Omega-3 fats do not protect against cancer

(University of East Anglia) Omega-3 fats do not protect against cancer -- according to new University of East Anglia research. Increased consumption of omega-3 fats is widely promoted globally because of a common belief that it will protect against, or even reverse, diseases such as cancer, heart attacks and stroke. But two systematic reviews find that omega-3 supplements may slightly reduce coronary heart disease mortality and events, but slightly increase risk of prostate cancer. Both beneficial and harmful effects are small.
Source: EurekAlert! - Cancer - Category: Cancer & Oncology Source Type: news

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Publication date: Available online 24 May 2020Source: Annals of Physical and Rehabilitation MedicineAuthor(s): Maira Jaqueline da Cunha, Katia Daniele Rech, Ana Paula Salazar, Aline Souza Pagnussat
Source: Annals of Physical and Rehabilitation Medicine - Category: Rehabilitation Source Type: research
Publication date: Available online 24 May 2020Source: Journal of Vascular and Interventional RadiologyAuthor(s): Kasey Halsey, Jing Wu, Chang Su, Ben Hsieh, Thomas Yi, Scott A. Collins, Benjamin Kimia, Paul J. Zhang, Terrance Healey, Zishu Zhang, Harrison X. Bai
Source: Journal of Vascular and Interventional Radiology - Category: Radiology Source Type: research
Publication date: Available online 24 May 2020Source: European Journal of RadiologyAuthor(s): Lisa Loi, Ferdinand Zimmermann, Steffen Goerke, Andreas Korzowski, Jan-Eric Meissner, Katerina Deike-Hofmann, Anne Stieber, Peter Bachert, Mark Edward Ladd, Heinz-Peter Schlemmer, Sebastian Bickelhaupt, Sarah Schott, Daniel Paech
Source: European Journal of Radiology - Category: Radiology Source Type: research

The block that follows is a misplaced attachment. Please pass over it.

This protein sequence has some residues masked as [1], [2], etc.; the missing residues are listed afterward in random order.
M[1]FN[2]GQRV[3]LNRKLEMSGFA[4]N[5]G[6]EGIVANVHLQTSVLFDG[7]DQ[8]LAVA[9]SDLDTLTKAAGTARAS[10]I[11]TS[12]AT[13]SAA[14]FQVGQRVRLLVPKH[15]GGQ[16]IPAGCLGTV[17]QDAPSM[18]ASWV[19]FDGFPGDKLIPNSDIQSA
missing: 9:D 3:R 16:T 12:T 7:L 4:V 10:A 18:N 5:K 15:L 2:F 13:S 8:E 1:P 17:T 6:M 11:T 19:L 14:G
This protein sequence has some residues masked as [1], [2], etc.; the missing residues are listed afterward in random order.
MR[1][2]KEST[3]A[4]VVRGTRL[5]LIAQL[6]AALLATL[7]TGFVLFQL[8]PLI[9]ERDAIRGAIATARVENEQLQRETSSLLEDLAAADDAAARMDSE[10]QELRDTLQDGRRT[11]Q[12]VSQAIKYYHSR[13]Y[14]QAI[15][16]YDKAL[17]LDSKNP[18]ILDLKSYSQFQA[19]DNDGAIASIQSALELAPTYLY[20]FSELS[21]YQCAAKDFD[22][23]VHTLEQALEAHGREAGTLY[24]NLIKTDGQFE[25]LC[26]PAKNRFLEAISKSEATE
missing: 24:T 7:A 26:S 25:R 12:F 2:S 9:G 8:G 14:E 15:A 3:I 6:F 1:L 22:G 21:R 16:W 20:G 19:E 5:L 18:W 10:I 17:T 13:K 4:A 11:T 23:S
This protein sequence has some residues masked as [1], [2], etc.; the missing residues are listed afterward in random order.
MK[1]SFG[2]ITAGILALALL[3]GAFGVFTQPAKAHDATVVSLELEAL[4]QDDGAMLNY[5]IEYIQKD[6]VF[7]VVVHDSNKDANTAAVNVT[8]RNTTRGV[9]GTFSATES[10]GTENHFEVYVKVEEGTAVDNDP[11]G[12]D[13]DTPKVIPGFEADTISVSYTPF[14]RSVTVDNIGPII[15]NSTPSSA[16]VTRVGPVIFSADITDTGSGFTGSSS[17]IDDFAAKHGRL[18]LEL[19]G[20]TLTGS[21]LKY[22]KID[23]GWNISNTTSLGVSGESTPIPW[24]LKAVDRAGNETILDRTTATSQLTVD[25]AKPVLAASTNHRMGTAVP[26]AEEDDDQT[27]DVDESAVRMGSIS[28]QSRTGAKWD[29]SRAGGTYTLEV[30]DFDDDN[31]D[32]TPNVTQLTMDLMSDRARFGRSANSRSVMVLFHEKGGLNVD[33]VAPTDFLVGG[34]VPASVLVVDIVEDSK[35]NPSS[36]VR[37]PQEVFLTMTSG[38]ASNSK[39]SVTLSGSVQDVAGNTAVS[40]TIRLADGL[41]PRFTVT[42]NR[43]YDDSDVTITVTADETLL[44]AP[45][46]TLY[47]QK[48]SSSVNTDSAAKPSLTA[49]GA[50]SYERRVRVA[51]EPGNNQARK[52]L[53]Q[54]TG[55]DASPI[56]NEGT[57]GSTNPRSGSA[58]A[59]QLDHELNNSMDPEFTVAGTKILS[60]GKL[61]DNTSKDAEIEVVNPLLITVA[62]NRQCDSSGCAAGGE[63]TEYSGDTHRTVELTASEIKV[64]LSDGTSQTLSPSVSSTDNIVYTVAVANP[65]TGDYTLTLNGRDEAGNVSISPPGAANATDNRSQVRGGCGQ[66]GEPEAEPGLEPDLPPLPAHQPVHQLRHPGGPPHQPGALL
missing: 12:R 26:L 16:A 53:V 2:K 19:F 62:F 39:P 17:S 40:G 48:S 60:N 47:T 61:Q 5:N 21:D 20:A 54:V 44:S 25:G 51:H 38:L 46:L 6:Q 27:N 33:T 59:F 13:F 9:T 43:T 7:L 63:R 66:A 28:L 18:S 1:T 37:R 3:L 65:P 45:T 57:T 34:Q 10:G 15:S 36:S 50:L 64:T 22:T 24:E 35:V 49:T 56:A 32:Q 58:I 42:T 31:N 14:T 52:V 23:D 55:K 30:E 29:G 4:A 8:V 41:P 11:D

ConclusionThe proposed multiparametric MRI-based SLICs+MTh method performs noninvasive assessment of NACT response in osteosarcoma that may improve cancer treatment monitoring, planning, and overall prognosis.Key Points• The simple linear iterative clustering supervoxels and Otsu multithresholding-based technique (SLICs+MTh) successfully estimates the proportion of necrosis, viable tumor, and edema in osteosarcoma in the course of chemotherapy.• The proposed technique is noninvasive and uses multiparametric MRI to measure necrosis as an indication of anticancer treatment response.• SLICs+MTh-based necrosis w...
Source: European Radiology - Category: Radiology Source Type: research
ConclusionsThe e-ASPECTS software generates robust values for e-ASPECTS and acute infarct volumes when using ST ≤ 4 mm with ST = 1 mm yielding the best performance for predicting baseline stroke severity and clinical outcome after 90 days.Key Points•Clinical utility of automatically derived ASPECTS from computed tomography scans was shown in patients with acute ischemic stroke and treatment with mechanical thrombectomy.•Thin slices (=  1 mm) had the highest clinical utility in comparison with thicker slices (2–10 mm) by having the strongest correlation...
Source: European Radiology - Category: Radiology Source Type: research